Dennis Anderson

Dennis Anderson has been a Star Tribune outdoors columnist since 1993, before which, for 13 years, he held the same position at the Pioneer Press. He enjoys casting and shooting. Dogs, too, and horses. Also kids and, occasionally, crusading in his column for improved conservation.

Dayton signs Legacy bill; vetoes metro parks, AIS

Posted by: Dennis Anderson Updated: May 23, 2013 - 12:05 PM

Gov. Dayton has signed the Legacy bill, but vetoed specific appropriations to metro parks and invasive species.

His letter to Rep. Paul Thissen, Speaker of the House, is below. In it, Dayton reveals that to get Legacy out of a House-Senate conference committee, he agreed with Majority Leader Sen. Tom Bakk and Thissen to sign the bill with the two controversial items intact.

Virtually all environment, conservation and wildlife groups opposed the metro parks and AIS funding because they were inserted in the Legacy bill by the House, with particular support of House Legacy Chair Rep. Phyllis Kahn, DFL-Minneapolis, and, either implicitly or explicitly, by Thissen.

But a firestorm of calls and letters to the governor's office and residence in the past few days apparently assured Dayton  the right thing to do would be to line-item veto the two items. Otherwise, the integrity of the Outdoor Heritage Fund of the Legacy Act would be called into question, because the process of securing money from it without appealing to the Lessard-Sams Council, and instead going directly to legislators, would be apparent.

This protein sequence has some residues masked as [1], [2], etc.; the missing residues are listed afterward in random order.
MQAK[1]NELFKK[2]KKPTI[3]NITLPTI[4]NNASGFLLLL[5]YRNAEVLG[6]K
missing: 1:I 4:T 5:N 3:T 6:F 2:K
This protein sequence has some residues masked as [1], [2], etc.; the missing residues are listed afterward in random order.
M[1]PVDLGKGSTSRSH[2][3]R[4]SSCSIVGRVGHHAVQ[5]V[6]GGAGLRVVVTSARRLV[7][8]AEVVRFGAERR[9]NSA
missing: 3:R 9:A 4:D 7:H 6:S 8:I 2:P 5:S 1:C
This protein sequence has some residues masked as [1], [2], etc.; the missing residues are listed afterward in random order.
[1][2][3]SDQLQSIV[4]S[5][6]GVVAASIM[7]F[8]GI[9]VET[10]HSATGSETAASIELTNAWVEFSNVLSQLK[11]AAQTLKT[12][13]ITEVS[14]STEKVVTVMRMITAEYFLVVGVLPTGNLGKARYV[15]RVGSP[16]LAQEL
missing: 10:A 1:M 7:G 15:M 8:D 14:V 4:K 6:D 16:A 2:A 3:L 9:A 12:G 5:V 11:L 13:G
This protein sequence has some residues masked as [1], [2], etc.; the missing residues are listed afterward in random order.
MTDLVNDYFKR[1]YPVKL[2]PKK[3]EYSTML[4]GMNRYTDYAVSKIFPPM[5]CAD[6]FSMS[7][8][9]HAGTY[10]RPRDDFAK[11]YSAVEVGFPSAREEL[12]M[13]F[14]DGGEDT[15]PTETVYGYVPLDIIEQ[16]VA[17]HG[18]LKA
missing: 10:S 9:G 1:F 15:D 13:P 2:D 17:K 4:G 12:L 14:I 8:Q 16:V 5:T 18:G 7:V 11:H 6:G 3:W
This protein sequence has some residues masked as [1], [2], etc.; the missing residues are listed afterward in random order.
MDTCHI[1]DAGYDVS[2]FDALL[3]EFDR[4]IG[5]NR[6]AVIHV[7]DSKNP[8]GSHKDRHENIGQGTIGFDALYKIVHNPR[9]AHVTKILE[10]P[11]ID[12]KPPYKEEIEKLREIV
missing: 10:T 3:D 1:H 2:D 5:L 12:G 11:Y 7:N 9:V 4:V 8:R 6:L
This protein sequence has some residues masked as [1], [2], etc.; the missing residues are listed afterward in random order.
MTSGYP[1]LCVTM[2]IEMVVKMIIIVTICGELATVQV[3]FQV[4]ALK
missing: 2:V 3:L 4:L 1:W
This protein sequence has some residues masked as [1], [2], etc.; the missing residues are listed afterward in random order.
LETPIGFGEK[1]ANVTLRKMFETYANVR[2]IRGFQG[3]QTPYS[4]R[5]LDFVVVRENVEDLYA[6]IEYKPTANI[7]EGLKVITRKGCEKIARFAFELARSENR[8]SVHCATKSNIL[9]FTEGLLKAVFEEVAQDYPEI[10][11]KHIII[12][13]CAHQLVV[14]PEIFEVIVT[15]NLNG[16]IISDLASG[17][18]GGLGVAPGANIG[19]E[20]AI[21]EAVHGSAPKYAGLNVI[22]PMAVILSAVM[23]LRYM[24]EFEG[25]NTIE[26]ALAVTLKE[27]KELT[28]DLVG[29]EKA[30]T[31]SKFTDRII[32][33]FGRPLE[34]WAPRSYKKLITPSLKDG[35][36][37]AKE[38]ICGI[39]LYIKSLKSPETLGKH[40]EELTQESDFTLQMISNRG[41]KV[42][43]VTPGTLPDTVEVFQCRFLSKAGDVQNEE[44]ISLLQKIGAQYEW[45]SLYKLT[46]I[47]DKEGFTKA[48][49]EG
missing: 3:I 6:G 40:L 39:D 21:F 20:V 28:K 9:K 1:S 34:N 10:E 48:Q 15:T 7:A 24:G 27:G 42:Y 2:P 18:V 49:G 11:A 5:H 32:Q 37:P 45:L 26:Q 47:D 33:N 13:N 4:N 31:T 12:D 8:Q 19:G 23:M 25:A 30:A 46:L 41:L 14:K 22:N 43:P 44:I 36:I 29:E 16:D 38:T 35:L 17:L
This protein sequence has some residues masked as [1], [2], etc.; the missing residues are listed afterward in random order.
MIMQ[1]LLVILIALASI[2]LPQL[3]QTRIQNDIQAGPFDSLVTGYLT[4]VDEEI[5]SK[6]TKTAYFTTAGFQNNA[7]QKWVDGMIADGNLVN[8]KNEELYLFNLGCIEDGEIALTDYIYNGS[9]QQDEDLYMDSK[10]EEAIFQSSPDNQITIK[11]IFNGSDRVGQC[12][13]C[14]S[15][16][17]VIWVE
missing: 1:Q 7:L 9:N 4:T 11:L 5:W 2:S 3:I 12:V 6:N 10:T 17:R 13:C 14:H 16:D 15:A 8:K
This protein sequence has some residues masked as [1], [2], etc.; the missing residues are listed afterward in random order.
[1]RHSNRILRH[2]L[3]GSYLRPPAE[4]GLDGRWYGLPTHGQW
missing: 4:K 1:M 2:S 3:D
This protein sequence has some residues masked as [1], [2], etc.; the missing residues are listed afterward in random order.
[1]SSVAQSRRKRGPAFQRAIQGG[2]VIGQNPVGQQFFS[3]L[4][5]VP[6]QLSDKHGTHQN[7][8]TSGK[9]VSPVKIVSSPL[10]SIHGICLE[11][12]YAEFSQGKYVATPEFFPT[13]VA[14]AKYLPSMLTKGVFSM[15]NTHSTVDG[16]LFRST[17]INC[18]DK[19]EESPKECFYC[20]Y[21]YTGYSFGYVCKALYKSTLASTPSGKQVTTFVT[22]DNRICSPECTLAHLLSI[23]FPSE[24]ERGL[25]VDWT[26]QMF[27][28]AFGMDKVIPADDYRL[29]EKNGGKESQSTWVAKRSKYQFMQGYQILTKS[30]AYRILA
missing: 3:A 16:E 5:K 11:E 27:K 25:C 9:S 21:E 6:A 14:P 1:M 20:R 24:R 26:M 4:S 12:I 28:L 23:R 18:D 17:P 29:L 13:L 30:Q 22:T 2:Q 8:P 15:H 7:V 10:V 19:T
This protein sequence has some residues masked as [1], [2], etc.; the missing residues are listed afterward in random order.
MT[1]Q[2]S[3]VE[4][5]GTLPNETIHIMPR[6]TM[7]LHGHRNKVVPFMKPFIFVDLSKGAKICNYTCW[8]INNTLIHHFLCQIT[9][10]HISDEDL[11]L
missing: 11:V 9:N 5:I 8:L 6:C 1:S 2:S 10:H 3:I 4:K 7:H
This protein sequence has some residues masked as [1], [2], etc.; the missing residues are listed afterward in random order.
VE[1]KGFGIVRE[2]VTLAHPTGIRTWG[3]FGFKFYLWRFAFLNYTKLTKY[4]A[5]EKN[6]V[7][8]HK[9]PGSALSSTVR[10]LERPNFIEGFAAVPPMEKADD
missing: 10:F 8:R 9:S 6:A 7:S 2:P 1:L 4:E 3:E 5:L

Undoubtedly, had the governor supported the two items in the Legacy bill it would have cost him in his expected bid for re-election. Nonetheless, it's likely he would have signed the bill as agreed to with Bakk and Thissen in order to get the bill passed, had he not made a contradictory promise — as he alludes to — to hunters and anglers and other state outdoors enthusiasts.

That promise said he would veto any attempt to "usurp the authority of the Lessard-Sams Outdoor Heritage Council'' — a promise that was recorded on video at Game Fair during Dayton's campaign and widely distributed in recent days.

Dayton also underscores in his letter to Thissen the rift that has grown this session between the House Legacy Committee (and by implication, Kahn) and outdoor interests.

Interesting going forward will be whether Thissen replaces Kahn as committee chair — because the governor is correct, future Legacy bills ultimately might not be passed by  the Legislature if relations aren't repaired.

Here's the governor's letter:

 

The Honorable Paul Thissen, Speaker of the House


Dear Mr. Speaker:
 

I have received, approved, signed, and deposited in the Office of the Secretary of State Chapter 137, House File 1183, the Legacy Bill, with the exception of the line item vetoes listed below: (metro parks and invasive species).

This decision is extremely difficult for me. I attach great importance to keeping my word. Unfortunately, in this instance, I have given contradictory assurances to legislators during the past few days and to thousands of Minnesotans during the past few years. I have decided that I must honor my promise to those citizens.